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It’s pretty hard to miss the 8-foot-tall wall that is currently set up on the front lawn of Stokes.
Covered in pictures, quotes and two graffiti paintings, the wall was put up by Boston College Students for Justice in Palestine, or BCSJP, to kick off their “Peace, Not Apartheid” week. The group is sponsoring a number of events this week, all of which can be found here, to raise awareness about the Palestinian-Israeli conflict and take a pro-Palestine stance on the issue. More importantly though, the group wishes to foster dialogue about the issue around campus.
In honor of Peace, Not Apartheid week and #TBT, we’re giving you the top 10 songs about peace, love and harmony to fuel your passions about the conflict. Why can’t everyone just get along?
10) (What’s So Funny 'bout) Peace, Love, and Understanding – Nick Lowe/Elvis Costello (1974)
Nothing really. They seem pretty serious to me.
9) Bomb the World – Michael Franti & Spearhead (2003)
Written to protest the war in the aftermath of September 11, Michael Franti had a point to prove in saying, “You can bomb the world to pieces, but you can’t bomb it into peace.”
8) Peace on Earth – U2 (2000)
Inspired by the Real IRA Omagh bombing in Northern Ireland in 1998, this one’s got some real power behind its punch (a peaceful punch, of course).
7) The Times They Are a-Changin’ – Bob Dylan (1964)
One of Dylan’s most famous songs, it was recorded on an album of the same name that consisted of mostly ballads concerning issues such as racism, poverty and social change, which was characteristic of the political and social activism of the 1960s.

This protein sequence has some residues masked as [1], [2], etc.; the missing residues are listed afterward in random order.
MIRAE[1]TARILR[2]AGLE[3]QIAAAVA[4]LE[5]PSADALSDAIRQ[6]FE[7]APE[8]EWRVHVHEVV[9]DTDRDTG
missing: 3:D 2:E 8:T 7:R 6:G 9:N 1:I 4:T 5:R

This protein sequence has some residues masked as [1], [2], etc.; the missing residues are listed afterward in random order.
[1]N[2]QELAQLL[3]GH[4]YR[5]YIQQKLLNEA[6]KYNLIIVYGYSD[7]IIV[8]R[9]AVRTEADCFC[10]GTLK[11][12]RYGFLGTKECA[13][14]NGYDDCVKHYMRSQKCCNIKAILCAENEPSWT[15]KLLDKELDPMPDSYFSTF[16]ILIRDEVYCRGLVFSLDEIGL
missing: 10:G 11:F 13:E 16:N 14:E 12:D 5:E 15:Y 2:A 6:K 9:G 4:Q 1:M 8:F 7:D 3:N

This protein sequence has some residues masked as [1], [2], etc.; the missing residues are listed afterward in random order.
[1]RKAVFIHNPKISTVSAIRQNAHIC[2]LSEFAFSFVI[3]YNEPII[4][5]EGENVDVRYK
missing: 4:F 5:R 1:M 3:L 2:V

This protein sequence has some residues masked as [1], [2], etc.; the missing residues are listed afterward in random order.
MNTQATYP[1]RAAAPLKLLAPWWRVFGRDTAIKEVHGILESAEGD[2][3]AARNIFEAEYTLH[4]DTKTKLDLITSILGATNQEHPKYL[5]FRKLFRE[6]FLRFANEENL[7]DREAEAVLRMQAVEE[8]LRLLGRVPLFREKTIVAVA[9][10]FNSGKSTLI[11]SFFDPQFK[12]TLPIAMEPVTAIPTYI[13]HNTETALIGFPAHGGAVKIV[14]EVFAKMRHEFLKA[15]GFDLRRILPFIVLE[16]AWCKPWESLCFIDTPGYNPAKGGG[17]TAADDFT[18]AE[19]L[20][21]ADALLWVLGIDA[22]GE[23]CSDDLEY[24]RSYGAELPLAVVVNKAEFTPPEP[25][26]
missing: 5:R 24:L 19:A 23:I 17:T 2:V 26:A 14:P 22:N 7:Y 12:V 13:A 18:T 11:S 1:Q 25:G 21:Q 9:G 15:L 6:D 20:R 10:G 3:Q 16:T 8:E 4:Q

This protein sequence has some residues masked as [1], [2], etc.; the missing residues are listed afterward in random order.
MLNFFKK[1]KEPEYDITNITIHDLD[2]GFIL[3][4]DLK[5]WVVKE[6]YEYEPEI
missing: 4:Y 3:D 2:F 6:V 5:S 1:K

6) Peace Like a River – Paul Simon (1972)
Even Garfunkel-less, this guy knew what he was talking about.
5) Change – Tracy Chapman (2005)
Tracy Chapman was known for her commitment to political and social activism, and boy could that girl sing.
4) One Love – Bob Marley (1965)
Known by all for his aspirations of love and peace (and some other things), Bob Marley represents an essential force in bringing awareness to the political and cultural issues in Jamaica and around the world.
3) What a Wonderful World – Louis Armstrong (1967)
Good ol’ Louis reminds us to take a look around every once in a while, because once you see beyond that wall between Palestine and Israel, the world is really wonderful out there.
2) Peace Train – Cat Stevens (1971)
Cat Stevens has “been smiling lately, dreaming about the world as one” and you should too.
1) Imagine – John Lennon (1971)
The quintessential song of world unity and peace. John Lennon just wanted everyone to get along and live in harmony, a legacy which still lives on to this day. BCSJP is making a very important step in promoting awareness of the Palestinian-Israeli conflict and, maybe someday, we too will be able to “imagine all the people living life in peace.”